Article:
What we don't like

Let's talk about what we don't like, ok?

I know we all love them, and all they did, bla, bla... but there must be something we say "Yeah... it's Monty Python's, but..."

I'll throw the first stone: I don't like John's dvd comentaries, he is all grumpy and full of regrets. He says A LOT "I had an idea for this scene, but the others wouldn't listen to me", "Graham and I wrote a very funny joke, but we never made it", "I never thought this scene was funny, but they made it anyway"... come on! we bought the dvd because we think it's good, don't spoil the fun! And in the interviews, I can understand that if you are asked the same questions for almost forty years you are very sick of the interviews, but the others at least are trying to hide it when they explain AGAIN how they met, and where they worked...

I know there must be something you don't like, maybe it's an sketch, maybe is a fact of their history... I don't want to see any "They stopped too soon", "They only made three films", "They don't do stuff anymore"... these are not the answers I want.

Don't be shy!

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The Ex-Leper: I may get pounded on a little for this but I did not care for the Mr. Creosote sketch in The Meaning of Life and I actually had to leave the room at one point because the grossness overtook all that I could handle...other than that a splendid movie though :)

Here Comes Another One at 5:48 am November 27

I wish I felt the way you do! A bit of my self-respect melts away every time I laugh at Mr Creosote. I for one totally see your point!

katithepythonfan: I'm not sure if this has already been mentioned, but sometimes I'm slightly annoyed by the "information whacks" they have in their sketches... For instance the bits about Luther in Protestant sketch (in Meaning of Life).

Here Comes Another One at 4:09 am November 26

I'm inclined both to agree and disagree with you on that. Sometimes it is annoying. But other times I find it hysterical. Like the aristocrats in the Dennis Moore sketch. It depends on the way they do it, I think. Palin & Jones are fantastic at it, but Chapman's not quite so good (think George III in 'Golden Age of Ballooning). When it's narration like in your example, I'm pretty indifferent, though occasionally I admit I feel like shouting 'GET ON WITH IT!' :-p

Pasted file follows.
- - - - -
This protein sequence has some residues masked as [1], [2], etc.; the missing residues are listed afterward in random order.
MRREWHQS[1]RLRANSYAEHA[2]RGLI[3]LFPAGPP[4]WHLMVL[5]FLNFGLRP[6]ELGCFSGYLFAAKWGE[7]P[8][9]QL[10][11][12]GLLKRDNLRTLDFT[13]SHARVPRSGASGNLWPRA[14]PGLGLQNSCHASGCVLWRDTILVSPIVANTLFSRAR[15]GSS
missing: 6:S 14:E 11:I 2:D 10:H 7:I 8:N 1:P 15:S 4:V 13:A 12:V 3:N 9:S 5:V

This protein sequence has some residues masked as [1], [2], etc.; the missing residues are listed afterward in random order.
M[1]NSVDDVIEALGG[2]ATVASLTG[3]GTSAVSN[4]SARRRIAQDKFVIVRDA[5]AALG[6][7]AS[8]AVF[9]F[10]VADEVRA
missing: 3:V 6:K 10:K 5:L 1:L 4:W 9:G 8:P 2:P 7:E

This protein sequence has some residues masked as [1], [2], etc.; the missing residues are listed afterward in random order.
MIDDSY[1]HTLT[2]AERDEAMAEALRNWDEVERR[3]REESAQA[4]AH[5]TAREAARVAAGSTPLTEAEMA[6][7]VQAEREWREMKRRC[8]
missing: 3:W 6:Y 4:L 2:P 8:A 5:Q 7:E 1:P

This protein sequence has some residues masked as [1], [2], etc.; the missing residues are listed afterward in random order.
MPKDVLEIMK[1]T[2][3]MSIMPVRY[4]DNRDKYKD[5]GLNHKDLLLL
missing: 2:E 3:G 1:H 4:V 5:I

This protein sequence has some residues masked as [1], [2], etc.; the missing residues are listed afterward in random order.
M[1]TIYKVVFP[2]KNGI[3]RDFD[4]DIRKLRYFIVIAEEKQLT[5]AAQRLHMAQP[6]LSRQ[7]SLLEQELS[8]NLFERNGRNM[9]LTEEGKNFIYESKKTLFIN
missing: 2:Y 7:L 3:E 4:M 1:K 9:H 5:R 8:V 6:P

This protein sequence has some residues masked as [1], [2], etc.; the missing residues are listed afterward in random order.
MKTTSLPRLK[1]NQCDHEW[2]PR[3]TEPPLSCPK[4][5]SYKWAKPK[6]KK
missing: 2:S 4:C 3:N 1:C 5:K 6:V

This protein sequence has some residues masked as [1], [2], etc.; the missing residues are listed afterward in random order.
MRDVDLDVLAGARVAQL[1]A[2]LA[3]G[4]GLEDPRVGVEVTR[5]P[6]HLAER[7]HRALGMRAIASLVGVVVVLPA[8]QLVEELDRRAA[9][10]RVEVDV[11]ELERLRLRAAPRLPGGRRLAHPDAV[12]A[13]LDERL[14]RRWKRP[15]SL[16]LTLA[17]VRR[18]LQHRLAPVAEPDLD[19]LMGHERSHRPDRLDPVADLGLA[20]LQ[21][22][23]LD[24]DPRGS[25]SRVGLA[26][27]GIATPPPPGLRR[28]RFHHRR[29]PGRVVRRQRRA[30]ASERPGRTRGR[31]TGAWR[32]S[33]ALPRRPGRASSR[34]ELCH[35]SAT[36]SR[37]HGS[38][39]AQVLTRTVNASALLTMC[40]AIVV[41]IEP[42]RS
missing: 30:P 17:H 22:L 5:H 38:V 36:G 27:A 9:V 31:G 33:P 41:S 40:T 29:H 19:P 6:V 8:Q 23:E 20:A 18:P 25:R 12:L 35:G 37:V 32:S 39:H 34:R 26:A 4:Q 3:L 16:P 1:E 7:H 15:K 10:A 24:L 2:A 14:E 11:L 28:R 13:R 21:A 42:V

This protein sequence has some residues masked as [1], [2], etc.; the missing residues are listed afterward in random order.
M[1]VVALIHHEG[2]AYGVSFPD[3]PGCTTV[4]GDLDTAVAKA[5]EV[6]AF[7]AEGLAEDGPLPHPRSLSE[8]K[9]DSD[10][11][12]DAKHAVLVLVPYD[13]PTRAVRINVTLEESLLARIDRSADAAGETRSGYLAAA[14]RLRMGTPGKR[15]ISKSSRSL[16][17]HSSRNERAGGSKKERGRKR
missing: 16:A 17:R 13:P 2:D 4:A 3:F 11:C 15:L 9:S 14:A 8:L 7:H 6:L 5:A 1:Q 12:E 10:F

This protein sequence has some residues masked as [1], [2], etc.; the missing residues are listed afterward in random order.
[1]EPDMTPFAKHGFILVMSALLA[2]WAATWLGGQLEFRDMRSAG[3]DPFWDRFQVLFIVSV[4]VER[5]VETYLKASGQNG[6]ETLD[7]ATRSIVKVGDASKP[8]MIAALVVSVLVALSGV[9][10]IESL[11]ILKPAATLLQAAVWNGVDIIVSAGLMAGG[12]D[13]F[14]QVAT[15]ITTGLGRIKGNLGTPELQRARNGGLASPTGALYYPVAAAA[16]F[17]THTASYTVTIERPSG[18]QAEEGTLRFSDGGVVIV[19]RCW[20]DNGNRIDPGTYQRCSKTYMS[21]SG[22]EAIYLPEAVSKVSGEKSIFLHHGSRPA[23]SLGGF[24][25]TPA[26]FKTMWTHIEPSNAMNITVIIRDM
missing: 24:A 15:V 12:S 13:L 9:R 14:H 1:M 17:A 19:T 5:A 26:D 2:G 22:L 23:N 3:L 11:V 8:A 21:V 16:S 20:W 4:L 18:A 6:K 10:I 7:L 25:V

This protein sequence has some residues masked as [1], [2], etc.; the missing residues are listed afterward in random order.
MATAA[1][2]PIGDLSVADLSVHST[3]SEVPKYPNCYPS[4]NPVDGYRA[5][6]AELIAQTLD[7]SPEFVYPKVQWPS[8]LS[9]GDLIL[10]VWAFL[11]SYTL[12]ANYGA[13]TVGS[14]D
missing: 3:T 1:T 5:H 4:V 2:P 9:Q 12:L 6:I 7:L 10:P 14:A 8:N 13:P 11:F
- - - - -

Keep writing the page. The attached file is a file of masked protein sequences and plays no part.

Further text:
killerrabit444: as i am younger and american some of the british reference to different queens and history go right over my head which i dont really like but in time i'm probably going to learn or research some of that stuff so it will become more funny

genji at 1:47 am October 29

This isn't about kings and queens but it does cover some of the words that might sound alien to an American. I think it's a nice little blog.

Not that late at 8:52 am October 29

That blog was a great idea, it's a pitty they didn't continue... but thank's for the tip!

genji at 9:42 am October 29

The last entry is only from about a fortnight ago. I wouldn't say the guy is a frequent poster but it's still alive, I think. Maybe some comments would inspire him. Or her.

Here Comes Another One at 7:37 pm October 26

I can see your point, definitely - I was the same when I was younger too :-) The good thing about Python is there's always something to appreciate, and the more you learn the more you can like!

genji at 9:49 pm October 26

I thought much of the American appreciation of Python was due to the foreignness of it all - not understanding what they were going on about.

I don't think reading À la recherche du temps perdu gives a better appreciation of the 'Summarise Proust' sketch, or the biography of Mary Queen of Scots improves the 'Death of Mary Queen of Scots'.

Here Comes Another One at 10:25 pm October 26